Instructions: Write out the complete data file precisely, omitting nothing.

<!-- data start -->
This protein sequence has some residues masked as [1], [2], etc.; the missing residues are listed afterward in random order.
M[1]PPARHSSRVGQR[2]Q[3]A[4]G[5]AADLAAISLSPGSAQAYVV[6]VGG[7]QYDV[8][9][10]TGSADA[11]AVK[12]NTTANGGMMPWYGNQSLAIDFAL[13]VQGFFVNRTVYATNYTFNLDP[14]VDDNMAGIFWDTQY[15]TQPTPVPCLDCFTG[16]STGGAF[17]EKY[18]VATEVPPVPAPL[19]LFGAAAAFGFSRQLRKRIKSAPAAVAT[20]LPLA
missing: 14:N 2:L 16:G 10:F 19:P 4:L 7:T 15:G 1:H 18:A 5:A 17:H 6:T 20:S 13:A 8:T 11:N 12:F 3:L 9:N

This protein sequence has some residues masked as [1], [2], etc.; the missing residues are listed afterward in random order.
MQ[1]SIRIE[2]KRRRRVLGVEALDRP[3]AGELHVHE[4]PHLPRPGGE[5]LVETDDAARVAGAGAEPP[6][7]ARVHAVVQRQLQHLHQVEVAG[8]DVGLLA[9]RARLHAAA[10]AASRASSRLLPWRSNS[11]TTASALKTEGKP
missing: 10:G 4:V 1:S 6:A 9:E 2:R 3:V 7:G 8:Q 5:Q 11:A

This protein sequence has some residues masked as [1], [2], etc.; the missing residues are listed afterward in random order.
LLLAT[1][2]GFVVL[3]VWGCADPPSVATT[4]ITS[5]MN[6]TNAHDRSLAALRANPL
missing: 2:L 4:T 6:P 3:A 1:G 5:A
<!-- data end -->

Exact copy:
This protein sequence has some residues masked as [1], [2], etc.; the missing residues are listed afterward in random order.
M[1]PPARHSSRVGQR[2]Q[3]A[4]G[5]AADLAAISLSPGSAQAYVV[6]VGG[7]QYDV[8][9][10]TGSADA[11]AVK[12]NTTANGGMMPWYGNQSLAIDFAL[13]VQGFFVNRTVYATNYTFNLDP[14]VDDNMAGIFWDTQY[15]TQPTPVPCLDCFTG[16]STGGAF[17]EKY[18]VATEVPPVPAPL[19]LFGAAAAFGFSRQLRKRIKSAPAAVAT[20]LPLA
missing: 14:N 2:L 16:G 10:F 19:P 4:L 7:T 15:G 1:H 18:A 5:A 17:H 6:T 20:S 13:A 8:T 11:N 12:F 3:L 9:N

This protein sequence has some residues masked as [1], [2], etc.; the missing residues are listed afterward in random order.
MQ[1]SIRIE[2]KRRRRVLGVEALDRP[3]AGELHVHE[4]PHLPRPGGE[5]LVETDDAARVAGAGAEPP[6][7]ARVHAVVQRQLQHLHQVEVAG[8]DVGLLA[9]RARLHAAA[10]AASRASSRLLPWRSNS[11]TTASALKTEGKP
missing: 10:G 4:V 1:S 6:A 9:E 2:R 3:V 7:G 8:Q 5:Q 11:A

This protein sequence has some residues masked as [1], [2], etc.; the missing residues are listed afterward in random order.
LLLAT[1][2]GFVVL[3]VWGCADPPSVATT[4]ITS[5]MN[6]TNAHDRSLAALRANPL
missing: 2:L 4:T 6:P 3:A 1:G 5:A